Super DIRT Week is Not Easy, but Worthwhile – DTD Exclusive

By T.J. Buffenbarger

When I arrived early Thursday morning for my first day working with DirtTrackDigest.com covering Super DIRT Week I managed to get myself stuck in the parking lot. This story became a recurring thing as various staff members would mention it to everyone, we crossed paths with. Almost every time the response ended up being the same:

“Welcome to Super DIRT Week.”

Super DIRT Week is not easy for anyone. Held in October when the weather could resemble any of all four seasons, sometimes in the same day. The weather is not picky about who it impacts. Fans, teams, and officials are all impacted. I’ll be the first to confirm it is a lot easier attending a major event in the middle of summer in Ohio or Iowa than it is in upstate New York in October. Everyone involved seems to embrace the ever-changing conditions as they have a badge of honor for enduring it.

The traditional venue at the New York State Fairgrounds in Syracuse was taken away. Thankfully another historic facility, Oswego Speedway, has picked up where Syracuse left off. The logistics of turning a 5/8-mile paved oval into a dirt track, accommodating over 300 race cars and countless campers is a daunting endeavor. Some are still scared by the loss of the mile while others are embracing the change. Thankfully, they still show up to watch and participate.



Race teams are put to the test loading and unloading into Oswego’s infield when its their time to race along with competing in satellite events at other racetracks. Some teams manage to do this with one race car in the trailer while others have the luxury of having secondary equipment to take in the satellite events.

Fans can watch racing for breakfast, lunch, dinner, and a late-night snack. People with campers organizing car pooling to get to satellite events and return to Oswego to sleep or party the night away. They might be the hardiest bunch of anyone because they are paying to go through the challenges of Super DIRT Week with the comradery of their friends. They could be staying home in their warm homes watching the races online or doing something else with their October weekend.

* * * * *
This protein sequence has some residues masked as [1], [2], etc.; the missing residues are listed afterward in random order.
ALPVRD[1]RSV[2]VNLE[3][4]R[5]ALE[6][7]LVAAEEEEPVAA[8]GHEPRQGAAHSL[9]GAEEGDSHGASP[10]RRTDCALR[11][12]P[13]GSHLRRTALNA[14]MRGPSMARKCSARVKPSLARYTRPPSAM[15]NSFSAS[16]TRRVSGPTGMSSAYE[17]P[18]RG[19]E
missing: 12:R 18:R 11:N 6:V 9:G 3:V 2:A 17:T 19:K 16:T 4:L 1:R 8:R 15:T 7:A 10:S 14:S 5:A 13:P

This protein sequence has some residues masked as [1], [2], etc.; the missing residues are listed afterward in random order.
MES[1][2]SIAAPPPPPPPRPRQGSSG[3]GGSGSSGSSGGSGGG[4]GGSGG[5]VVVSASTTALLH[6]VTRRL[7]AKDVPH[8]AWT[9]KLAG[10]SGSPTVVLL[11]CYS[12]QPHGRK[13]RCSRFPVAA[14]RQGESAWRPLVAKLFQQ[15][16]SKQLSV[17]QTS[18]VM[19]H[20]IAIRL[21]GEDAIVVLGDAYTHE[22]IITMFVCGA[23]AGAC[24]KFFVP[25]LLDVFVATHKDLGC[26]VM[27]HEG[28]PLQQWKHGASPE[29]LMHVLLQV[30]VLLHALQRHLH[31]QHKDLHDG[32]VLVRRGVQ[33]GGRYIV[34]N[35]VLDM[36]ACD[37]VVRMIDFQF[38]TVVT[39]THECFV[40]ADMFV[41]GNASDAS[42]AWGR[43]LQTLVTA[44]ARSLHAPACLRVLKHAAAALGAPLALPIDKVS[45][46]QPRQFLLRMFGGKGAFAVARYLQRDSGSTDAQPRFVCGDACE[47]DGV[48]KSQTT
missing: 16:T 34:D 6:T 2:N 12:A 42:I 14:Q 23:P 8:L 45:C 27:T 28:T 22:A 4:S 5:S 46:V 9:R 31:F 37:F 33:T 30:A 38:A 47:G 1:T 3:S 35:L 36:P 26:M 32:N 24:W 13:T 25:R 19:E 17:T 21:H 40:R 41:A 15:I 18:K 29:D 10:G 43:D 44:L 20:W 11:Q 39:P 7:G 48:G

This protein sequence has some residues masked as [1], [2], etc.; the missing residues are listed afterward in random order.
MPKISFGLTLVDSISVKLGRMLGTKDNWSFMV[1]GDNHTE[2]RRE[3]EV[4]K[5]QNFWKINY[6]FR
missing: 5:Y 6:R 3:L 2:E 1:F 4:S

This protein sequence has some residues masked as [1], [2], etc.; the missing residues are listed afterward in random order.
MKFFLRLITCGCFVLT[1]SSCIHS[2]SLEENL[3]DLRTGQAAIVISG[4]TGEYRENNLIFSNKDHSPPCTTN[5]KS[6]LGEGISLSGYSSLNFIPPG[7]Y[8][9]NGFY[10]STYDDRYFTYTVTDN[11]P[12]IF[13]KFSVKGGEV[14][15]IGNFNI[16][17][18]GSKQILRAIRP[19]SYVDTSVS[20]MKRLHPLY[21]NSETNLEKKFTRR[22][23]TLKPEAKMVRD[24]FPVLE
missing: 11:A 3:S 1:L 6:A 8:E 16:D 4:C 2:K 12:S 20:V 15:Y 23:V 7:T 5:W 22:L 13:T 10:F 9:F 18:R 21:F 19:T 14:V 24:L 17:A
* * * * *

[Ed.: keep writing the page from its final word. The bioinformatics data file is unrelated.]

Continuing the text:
The four days I spent covering the races in New York were some of the most challenging yet rewarding of my career. Interviews had to be done quickly with the newsmakers because they often have another car to jump in or racetrack to go to. Stories are constructed quickly to get a few hours of sleep before going to Oswego to do it all over again the next day.

All the drivers I encountered were accommodating to work with, even in their most frustrating moments. DIRTcar officials were highly amused that the “Sprint Car Guy” was assigned to their biggest event and took time to answer ever crazy question I had. This was made easier by the amazing team at DirtTrackDigest.com. I hope the readers here appreciate all the hard work every member of the staff puts in not only at Super DIRT Week, but all year long.

One common thing Super DIRT Week has with every other event is the sadness that sets in once the event is done. Parting ways with friends, some of which may not be seen again until next year at Oswego. That sadness is greater though because racing season is winding down and for many people Super DIRT Week is likely the last race they will attend until next spring.

My thoughts on Super DIRT Week are that it is not easy, but nothing worthwhile ever is. Even through displacement from Syracuse, crazy weather, mud, and a host of other things that should make a major event fail, Super DIRT Week preservers to hold a special place in the Northeast racing community. It was amazing to experience, and I hope to cover it again soon.